Following these two characteristics of visibility and goods of excellence into 14/1300-8/700bc, visibility of site declines a little, except for that of the multiple varied sites, and goods of excellence are rarely set down on any type of site, in a low even pattern of 2-3% incidence (9.5-2). This latter drop is very sharp, and is paralleled by the drop when visibility and goods of excellence are taken in combination of incidence (9.5-3). The numbers of all types of disposal site drop markedly from 2500-14/1300bc, but much less so in the multiple similar category (MS dropping from 131 to 90, S 550-128, and MV 343-65). The fall needs some explanation. There was more continuous use of disposal sites over these two periods than in others (Table 9.4-5), and it is also possible that some sites may be wrongly attributed to the earlier of the two periods and should be later. It is also possible that more disposals were being placed on each site, since cremation cemeteries with or without urned burials were at their peak. This would explain the site numbers dropping and could also correlate with higher continuity of site use from the previous period. It might also be that the period divisions chosen are too broad, and are distorting the picture (which still leaves attribution as a difficulty when long-lived pottery types have to be relied upon heavily).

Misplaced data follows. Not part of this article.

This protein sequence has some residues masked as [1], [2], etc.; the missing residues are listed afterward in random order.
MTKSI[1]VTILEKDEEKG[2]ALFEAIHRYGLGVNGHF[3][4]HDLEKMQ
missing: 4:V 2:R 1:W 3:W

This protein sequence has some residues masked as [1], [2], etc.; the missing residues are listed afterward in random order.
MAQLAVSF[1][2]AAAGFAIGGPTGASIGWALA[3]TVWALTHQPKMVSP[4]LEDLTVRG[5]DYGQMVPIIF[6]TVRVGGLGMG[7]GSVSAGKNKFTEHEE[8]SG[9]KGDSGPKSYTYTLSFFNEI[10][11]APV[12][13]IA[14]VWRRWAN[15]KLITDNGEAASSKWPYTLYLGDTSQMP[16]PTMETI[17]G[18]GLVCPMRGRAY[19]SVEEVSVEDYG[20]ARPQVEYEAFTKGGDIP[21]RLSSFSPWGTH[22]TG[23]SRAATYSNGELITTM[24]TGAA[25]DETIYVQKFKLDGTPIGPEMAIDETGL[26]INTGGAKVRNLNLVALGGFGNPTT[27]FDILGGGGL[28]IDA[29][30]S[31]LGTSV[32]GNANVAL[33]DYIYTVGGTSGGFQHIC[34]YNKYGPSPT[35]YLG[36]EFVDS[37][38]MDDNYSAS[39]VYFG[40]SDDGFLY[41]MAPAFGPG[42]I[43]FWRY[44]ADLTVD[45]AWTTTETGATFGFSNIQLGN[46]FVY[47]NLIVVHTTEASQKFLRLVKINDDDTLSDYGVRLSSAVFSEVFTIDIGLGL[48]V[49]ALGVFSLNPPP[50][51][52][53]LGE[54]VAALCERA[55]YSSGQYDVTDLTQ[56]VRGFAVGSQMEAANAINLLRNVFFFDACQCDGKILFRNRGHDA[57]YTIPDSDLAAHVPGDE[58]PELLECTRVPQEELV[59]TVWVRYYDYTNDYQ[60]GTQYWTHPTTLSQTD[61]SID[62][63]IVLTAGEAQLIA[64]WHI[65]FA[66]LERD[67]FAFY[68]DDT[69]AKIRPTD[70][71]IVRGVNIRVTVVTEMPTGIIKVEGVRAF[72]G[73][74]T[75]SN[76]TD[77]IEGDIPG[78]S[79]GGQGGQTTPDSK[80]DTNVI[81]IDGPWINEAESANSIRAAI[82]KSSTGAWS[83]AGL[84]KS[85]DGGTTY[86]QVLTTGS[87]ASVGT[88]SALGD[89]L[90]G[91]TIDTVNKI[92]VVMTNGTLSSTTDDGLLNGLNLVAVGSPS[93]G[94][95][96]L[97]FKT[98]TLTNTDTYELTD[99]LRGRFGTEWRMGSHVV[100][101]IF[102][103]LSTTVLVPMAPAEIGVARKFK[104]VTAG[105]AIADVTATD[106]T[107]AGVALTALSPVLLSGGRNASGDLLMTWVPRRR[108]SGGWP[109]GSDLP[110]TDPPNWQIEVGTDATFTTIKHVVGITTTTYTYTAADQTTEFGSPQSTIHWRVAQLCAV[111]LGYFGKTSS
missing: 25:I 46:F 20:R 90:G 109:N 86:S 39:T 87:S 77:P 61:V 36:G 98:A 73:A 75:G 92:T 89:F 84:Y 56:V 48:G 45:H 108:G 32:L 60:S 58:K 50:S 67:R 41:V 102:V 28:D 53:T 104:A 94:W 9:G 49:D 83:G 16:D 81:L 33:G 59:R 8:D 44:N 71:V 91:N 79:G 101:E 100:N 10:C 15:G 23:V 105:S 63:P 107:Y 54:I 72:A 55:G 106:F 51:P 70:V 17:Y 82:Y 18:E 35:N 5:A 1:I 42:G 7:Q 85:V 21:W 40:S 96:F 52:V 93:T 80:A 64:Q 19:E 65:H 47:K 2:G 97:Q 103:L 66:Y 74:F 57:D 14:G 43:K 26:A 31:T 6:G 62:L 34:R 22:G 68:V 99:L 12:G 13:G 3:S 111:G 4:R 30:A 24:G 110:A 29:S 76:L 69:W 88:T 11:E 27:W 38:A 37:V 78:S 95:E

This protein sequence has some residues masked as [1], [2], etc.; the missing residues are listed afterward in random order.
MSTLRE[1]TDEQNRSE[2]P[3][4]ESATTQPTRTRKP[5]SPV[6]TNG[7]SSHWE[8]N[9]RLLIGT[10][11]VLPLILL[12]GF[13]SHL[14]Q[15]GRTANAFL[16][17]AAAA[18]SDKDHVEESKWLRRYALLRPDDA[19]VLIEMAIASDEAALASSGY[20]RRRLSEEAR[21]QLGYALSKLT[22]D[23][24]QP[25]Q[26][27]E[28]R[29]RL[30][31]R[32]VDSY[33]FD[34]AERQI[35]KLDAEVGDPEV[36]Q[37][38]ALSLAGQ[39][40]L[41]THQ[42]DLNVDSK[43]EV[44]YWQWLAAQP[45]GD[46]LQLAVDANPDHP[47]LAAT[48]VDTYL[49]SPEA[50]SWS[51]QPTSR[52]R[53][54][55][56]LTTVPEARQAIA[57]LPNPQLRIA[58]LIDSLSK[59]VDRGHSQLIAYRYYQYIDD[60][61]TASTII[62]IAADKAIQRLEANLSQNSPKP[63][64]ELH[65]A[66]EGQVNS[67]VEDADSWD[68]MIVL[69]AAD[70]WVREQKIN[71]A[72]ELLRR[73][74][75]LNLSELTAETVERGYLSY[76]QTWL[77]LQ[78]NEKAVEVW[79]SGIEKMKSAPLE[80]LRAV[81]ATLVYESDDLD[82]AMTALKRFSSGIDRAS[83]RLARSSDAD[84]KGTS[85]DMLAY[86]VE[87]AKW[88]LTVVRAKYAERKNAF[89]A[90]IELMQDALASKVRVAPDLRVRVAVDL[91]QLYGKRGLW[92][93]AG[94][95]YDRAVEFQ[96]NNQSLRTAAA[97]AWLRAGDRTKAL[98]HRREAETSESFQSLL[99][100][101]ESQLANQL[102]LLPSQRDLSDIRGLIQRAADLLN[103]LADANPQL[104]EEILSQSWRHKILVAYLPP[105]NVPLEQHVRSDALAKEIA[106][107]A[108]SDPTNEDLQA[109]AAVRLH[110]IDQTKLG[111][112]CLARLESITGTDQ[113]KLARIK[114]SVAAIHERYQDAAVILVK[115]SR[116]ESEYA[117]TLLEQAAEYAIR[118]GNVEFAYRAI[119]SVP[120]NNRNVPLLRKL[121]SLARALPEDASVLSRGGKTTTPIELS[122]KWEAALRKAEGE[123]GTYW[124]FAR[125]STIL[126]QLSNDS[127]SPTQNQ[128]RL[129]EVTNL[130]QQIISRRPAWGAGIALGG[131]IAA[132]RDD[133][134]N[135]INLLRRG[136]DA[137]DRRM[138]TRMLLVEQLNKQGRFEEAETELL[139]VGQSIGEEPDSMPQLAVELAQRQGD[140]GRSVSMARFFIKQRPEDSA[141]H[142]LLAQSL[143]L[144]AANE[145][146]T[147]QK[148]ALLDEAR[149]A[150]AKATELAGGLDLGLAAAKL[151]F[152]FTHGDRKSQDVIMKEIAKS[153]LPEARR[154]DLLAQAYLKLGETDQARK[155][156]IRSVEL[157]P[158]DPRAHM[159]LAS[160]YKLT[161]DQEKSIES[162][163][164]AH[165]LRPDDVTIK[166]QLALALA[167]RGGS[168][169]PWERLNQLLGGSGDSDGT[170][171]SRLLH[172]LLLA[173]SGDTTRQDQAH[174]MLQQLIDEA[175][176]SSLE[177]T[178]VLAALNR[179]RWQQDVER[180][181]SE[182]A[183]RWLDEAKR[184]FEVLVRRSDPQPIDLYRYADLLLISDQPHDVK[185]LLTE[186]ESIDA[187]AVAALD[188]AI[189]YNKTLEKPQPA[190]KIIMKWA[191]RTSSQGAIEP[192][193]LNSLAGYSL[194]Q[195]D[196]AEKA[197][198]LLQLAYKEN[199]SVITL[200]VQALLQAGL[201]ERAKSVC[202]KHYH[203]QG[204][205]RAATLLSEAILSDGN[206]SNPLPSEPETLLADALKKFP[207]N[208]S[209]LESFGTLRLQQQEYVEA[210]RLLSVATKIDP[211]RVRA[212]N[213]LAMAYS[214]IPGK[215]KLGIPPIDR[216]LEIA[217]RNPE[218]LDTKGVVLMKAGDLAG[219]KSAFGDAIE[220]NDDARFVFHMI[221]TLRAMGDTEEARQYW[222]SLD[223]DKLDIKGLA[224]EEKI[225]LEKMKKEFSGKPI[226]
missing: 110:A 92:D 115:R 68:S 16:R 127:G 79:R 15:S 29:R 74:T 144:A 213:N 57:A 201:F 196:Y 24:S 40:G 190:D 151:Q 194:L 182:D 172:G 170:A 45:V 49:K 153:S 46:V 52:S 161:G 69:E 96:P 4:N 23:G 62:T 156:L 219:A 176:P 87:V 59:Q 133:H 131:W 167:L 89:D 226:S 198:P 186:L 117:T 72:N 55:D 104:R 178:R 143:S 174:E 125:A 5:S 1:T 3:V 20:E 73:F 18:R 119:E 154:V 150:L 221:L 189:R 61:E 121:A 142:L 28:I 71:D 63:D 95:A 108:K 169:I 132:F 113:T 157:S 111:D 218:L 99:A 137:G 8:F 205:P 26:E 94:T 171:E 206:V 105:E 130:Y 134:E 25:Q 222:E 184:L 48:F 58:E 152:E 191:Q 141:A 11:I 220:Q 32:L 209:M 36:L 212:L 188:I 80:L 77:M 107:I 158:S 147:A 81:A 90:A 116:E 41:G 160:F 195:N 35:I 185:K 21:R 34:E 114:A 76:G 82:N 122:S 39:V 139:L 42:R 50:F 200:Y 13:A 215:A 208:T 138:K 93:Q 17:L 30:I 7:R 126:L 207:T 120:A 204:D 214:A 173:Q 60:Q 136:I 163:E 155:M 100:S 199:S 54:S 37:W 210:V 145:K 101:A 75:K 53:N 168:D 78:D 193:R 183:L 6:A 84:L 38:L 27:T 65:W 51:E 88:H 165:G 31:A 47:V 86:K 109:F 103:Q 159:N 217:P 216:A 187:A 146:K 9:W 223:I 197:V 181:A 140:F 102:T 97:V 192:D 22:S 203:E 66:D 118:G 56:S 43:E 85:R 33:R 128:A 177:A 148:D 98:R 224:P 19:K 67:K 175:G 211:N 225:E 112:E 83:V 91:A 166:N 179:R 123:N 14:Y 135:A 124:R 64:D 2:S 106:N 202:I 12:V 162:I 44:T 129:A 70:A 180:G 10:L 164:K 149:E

The figures as they stand might imply that there were fewer locations at which the elite were deposited, as well as possibly a smaller elite class (fewer people to dispose of). It is conceivable that their disposal locations were sometimes also set elsewhere in this period, but there is scant evidence to support this possibility, and a danger that the diminished presence is misinterpreted. The multiple varied sites have generally the strongest evidence for elite disposals, the single disposal sites closely resembling the multiple similar sites in their different combinations of characteristic incidence. This runs through even to the deposition of animal bone and domestic refuse (Table 9.5-4), remarked upon earlier. The whole picture for the period, however, is one of apparent dramatic change for all classes in the subdued disposal ritual represented in the visible record, most of all for the elite class who seem to share the lower-key approach in disposal ritual.